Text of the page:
Texas Gov. Greg Abbott (R) declared a preemptive state of disaster in 30 counties, including Harris County, home to Houston, the fourth most-populated city in the country. Charles Bujan, mayor of the barrier-island city of Port Aransas, Tex., ordered all citizens to evacuate except those working as emergency responders.
Long has stressed in interviews with The Washington Post that state and local officials need to improve their emergency readiness and recognize that it is not the federal government’s responsibility alone to respond to natural disasters.
Long has also urged citizens to understand that they will often be their own first responders in a crisis.
“People need to be the help before the help arrives,” he said earlier this month.
Long met with New Orleans Mayor Mitch Landrieu and Louisiana Gov. John Bel Edwards (D) on Tuesday and discussed preparations for hurricane season and the Aug. 5 flooding in New Orleans.
“Preparedness is a partnership between the local, state and federal level,” Long said. “Here, there is great concern over the city of New Orleans’s ability to pump water out of the so-called bowl.”
The city has 120 water pumps, but currently only 105 are operational, said Tyronne Walker, communications director for Landrieu. He said the city has brought in 26 generators to provide electricity during an emergency.
“Right now, there’s no reason to panic, but you know, everybody should just be focused on getting their plans in order,” Walker said. “While we’re in a stronger position than we were in the last drainage incident, we’re still vulnerable.”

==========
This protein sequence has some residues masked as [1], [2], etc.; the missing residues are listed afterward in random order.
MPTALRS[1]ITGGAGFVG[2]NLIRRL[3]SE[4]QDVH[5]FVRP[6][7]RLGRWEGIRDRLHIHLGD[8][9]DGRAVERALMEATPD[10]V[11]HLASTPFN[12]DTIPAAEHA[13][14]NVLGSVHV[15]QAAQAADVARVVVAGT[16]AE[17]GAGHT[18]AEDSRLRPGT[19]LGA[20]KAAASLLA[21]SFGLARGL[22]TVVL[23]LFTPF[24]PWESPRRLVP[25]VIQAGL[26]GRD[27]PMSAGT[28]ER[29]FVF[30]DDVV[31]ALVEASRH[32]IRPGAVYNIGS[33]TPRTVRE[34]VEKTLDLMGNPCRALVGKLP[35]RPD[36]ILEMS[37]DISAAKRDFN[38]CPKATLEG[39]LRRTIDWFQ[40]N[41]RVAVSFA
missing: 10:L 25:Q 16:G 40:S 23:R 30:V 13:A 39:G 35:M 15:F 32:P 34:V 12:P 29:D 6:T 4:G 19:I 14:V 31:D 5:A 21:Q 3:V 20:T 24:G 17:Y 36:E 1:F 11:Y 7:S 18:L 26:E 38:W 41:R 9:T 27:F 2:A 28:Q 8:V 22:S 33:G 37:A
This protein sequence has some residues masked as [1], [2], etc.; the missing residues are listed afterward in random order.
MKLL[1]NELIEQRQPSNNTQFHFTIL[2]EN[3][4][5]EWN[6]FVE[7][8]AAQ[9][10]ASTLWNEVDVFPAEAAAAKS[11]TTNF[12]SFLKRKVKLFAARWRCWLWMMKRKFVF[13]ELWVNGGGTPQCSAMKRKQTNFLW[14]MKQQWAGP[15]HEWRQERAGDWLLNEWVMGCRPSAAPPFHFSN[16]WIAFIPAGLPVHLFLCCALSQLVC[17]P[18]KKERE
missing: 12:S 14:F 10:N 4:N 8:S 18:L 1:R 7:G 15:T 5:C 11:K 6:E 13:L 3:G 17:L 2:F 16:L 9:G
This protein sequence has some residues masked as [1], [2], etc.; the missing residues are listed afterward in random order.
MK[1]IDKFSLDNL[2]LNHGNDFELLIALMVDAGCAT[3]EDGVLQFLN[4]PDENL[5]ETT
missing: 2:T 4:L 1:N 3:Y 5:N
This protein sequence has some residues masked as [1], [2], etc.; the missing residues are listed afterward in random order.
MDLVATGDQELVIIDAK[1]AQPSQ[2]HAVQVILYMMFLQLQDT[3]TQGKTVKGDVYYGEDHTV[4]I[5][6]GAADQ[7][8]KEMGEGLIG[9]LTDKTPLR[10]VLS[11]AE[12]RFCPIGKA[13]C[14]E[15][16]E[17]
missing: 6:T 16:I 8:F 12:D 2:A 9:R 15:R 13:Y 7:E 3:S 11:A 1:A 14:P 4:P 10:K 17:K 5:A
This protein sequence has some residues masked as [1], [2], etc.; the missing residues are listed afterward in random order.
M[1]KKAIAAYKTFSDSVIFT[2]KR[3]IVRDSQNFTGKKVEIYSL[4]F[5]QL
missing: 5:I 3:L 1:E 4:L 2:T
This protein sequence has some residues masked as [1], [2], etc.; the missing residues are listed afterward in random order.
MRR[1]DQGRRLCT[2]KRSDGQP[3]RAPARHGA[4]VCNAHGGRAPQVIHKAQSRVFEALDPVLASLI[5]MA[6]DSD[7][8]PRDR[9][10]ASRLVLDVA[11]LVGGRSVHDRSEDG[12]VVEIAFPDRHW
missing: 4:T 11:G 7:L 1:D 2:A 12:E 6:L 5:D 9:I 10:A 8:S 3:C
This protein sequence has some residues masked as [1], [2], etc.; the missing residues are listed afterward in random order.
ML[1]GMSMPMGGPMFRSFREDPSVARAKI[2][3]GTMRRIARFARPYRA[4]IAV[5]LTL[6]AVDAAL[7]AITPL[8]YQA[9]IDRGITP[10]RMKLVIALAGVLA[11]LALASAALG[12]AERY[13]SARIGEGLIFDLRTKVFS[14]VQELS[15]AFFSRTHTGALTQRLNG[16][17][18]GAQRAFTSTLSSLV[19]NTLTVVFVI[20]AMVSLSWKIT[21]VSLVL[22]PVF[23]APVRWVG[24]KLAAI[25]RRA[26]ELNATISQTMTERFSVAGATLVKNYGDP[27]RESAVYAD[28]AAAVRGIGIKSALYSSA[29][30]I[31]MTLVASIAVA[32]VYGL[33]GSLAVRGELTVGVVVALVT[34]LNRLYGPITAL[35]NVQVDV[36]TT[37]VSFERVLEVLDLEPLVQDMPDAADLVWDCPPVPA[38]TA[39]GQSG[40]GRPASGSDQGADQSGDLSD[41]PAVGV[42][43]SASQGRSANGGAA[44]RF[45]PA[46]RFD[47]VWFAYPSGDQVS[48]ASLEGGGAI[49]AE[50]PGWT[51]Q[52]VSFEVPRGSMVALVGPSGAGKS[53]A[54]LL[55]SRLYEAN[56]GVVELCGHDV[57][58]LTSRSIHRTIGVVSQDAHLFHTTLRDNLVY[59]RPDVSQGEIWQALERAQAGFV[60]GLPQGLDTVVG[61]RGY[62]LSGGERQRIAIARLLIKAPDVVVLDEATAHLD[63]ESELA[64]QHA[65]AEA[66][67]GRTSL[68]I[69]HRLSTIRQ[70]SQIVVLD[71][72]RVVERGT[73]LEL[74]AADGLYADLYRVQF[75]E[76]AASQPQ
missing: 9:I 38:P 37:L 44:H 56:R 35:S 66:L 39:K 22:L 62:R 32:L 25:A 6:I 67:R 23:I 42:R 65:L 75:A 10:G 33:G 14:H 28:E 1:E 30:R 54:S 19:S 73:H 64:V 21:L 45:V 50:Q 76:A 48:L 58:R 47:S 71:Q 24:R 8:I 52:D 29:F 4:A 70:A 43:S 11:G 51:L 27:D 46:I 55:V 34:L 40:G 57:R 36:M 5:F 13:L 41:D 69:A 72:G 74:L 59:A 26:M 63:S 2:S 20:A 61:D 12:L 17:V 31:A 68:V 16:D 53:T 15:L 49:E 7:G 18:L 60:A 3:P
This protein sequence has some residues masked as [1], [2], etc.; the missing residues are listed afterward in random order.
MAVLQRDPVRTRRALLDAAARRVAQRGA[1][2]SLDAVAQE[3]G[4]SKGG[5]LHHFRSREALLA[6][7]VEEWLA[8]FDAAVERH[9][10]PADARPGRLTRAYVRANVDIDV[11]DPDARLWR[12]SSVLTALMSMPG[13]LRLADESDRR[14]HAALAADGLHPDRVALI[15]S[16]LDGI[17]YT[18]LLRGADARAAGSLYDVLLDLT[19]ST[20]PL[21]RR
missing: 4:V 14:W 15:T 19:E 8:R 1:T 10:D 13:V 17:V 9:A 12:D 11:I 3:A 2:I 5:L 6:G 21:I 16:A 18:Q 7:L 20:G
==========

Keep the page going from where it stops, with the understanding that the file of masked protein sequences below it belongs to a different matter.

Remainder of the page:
Harvey would be the first hurricane to hit Texas since Ike, a high Category 2 storm, came ashore in September 2008 in Galveston and caused tens of billions of dollars in property damage.
In Corpus Christi, some residents on Thursday left work early to begin preparing their homes, while others headed out of town or contemplated hitting the road before the storm arrived.
“Everybody’s just trying to get away from this area right now,” said Ricky Nesmith, the kitchen manager at Blackbeard’s On the Beach.
Nesmith said a full staff came into the restaurant Thursday morning, but most workers left early to get their homes ready. The looming storm has not slowed business, Nesmith said, saying that large groups kept the restaurant busy Thursday before the owner decided to close up shop early.
Bill Sissamis, who owns the Silverado Smokehouse, a barbecue restaurant about two miles from the water, said that he would stay open as long as the weather allows.
“We do tend to get a lot of false alarms here,” said Sissamis, 54, of previous storm warnings, adding, “The city goes a little bit nuts.”
The Gulf of Mexico is vitally important for the nation’s oil infrastructure. Offshore platforms produce about 1.7 million barrels a day, nearly a fifth of U.S. crude oil production. More than 45 percent of U.S. petroleum refining capacity lies along the Gulf Coast as well as 51 percent of total U.S. natural gas processing plant capacity, according to Energy Department data.
ExxonMobil said at noon Thursday that it was already reducing production at its Hoover oil and gas platform in the Gulf of Mexico about 200 miles south of Houston and was evacuating personnel working offshore.
Shell said that it had evacuated about 200 offshore workers by helicopter and that it had shut in production and secured equipment at its deepwater Perdido oil and gas production hub. Two other platforms continued to operate as of Thursday night.
A Citigroup report to investors said more than 85 percent of Texas’s refining capacity is located inside the highest precipitation zone for the storm.
Mark Berman, Tim Craig, Brian McNoldy and Brian Murphy contributed to this report.